Deciphering Ownership, Moss A Complicated Process

The fact that the two most important Vikings stories in years are being speculated upon at the same time complicates each of them. Who will own the Vikings during their next public appearance at training camp, and who will be occupying the role of the team's top receiver?

Ownership and trading Randy Moss.

Sorting through the details of two very intriguing, important and involved stories can be difficult. The fact that they are continually in the news at the same time makes it that much harder to decipher the true direction of each.

At this point, only two things seem certain. Both stories aren't going away, and the ownership situation will almost have to be settled — or at least calmed — before trading Moss becomes a real option.

First, ownership.

A few weeks ago, Red McCombs hadn't even met with Arizona businessman Reggie Fowler. Now, McCombs is said to be in daily contact with him. And yet the NFL appears to favor Minnesota Timberwolves owner Glen Taylor for a few reasons: He is local. He appears to be more independently financially secure than Fowler is — and since any general partner has to own at 30 percent of an NFL team, that detail is a major factor. Taylor knows how to operate a sports franchise and has a good reputation. And, finally and maybe most importantly, Taylor is viewed as the best owner to secure a new stadium deal for the Vikings because he is a former state senator and still has congenial ties with current politicians.

McCombs has alienated several key politicians with his bravado in past dealings, and it seems unlikely that the Minnesota legislature will move swiftly to secure a deal for an "outsider" from Texas. On legislator said McCombs is playing games behind the scenes regarding a stadium. If Taylor were to purchase the team and a stadium deal could be struck in the next two years, that would be just about the perfect timeline with the Vikings' Metrodome lease running through 2011. With four years to build a new facility, the Vikings would return to a decent financial position relative to other NFL franchises.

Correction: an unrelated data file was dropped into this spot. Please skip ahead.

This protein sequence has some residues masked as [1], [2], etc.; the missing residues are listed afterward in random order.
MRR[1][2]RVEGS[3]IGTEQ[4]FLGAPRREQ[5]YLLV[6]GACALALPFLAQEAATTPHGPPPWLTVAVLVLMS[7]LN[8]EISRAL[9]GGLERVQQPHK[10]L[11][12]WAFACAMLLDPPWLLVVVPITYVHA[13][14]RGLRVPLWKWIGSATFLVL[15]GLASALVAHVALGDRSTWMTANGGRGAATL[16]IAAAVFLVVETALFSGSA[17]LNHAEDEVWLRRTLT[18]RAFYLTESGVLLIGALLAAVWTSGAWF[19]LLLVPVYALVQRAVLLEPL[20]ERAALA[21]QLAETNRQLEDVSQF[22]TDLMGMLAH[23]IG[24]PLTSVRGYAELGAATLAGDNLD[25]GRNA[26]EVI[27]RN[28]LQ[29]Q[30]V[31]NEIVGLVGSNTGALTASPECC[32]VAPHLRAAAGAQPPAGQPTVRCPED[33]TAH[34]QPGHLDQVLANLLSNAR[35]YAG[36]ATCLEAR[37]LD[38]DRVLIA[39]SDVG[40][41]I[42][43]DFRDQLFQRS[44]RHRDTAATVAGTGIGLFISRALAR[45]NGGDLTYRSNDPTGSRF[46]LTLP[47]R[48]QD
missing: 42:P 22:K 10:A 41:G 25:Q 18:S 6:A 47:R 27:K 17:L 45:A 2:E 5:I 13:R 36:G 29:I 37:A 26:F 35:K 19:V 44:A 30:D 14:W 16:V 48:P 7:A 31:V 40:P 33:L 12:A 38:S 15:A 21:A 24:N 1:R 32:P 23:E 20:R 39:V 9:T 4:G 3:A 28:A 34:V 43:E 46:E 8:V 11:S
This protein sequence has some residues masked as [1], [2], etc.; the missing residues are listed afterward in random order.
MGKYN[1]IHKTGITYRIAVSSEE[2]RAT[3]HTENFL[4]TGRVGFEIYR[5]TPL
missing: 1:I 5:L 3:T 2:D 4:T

A team stadium deal would increase the franchise value anywhere between 10 and 20 percent, according to several estimates.

The sticking point to any ownership transfer is always about money, and that is the case again. Several people question whether Fowler has the riches to secure at least 30 percent ownership of the Vikings without dipping into a loan that uses the team as collateral. That isn't permitted, according to the NFL.

The Taylor camp has two strikes against it, too. First, Taylor doesn't seem willing to meet McCombs' asking price and doesn't seem interested in getting into a bidding war (no matter how much McCombs would enjoy that). Secondly, according to one source, Taylor was led down the aisle twice before in his attempt to buy the Vikings, and having been left at the altar in the past is still a factor on his mind.

The whole ownership saga also plays into the Moss story. Some team officials are ready and willing to begin negotiating a trade, but with an unsettled ownership situation, the authority to sign off on a Moss trade still lies with McCombs. The league is three weeks away from the start of the free-agent signing period, which also is the start of the trading period. If a sale of the team still hasn't been agreed upon, then some feel that McCombs would rather keep Moss since he is a factor in selling out the Metrodome for every Vikings game since his drafting in 1998.

With free agency around the corner, there are sure to be a lot of signatures and phone calls emanating from Winter Park in the next two months. The question is, will any of those signatures be signing away the franchise or its most notorious figure? The answers are as muddy as ever.

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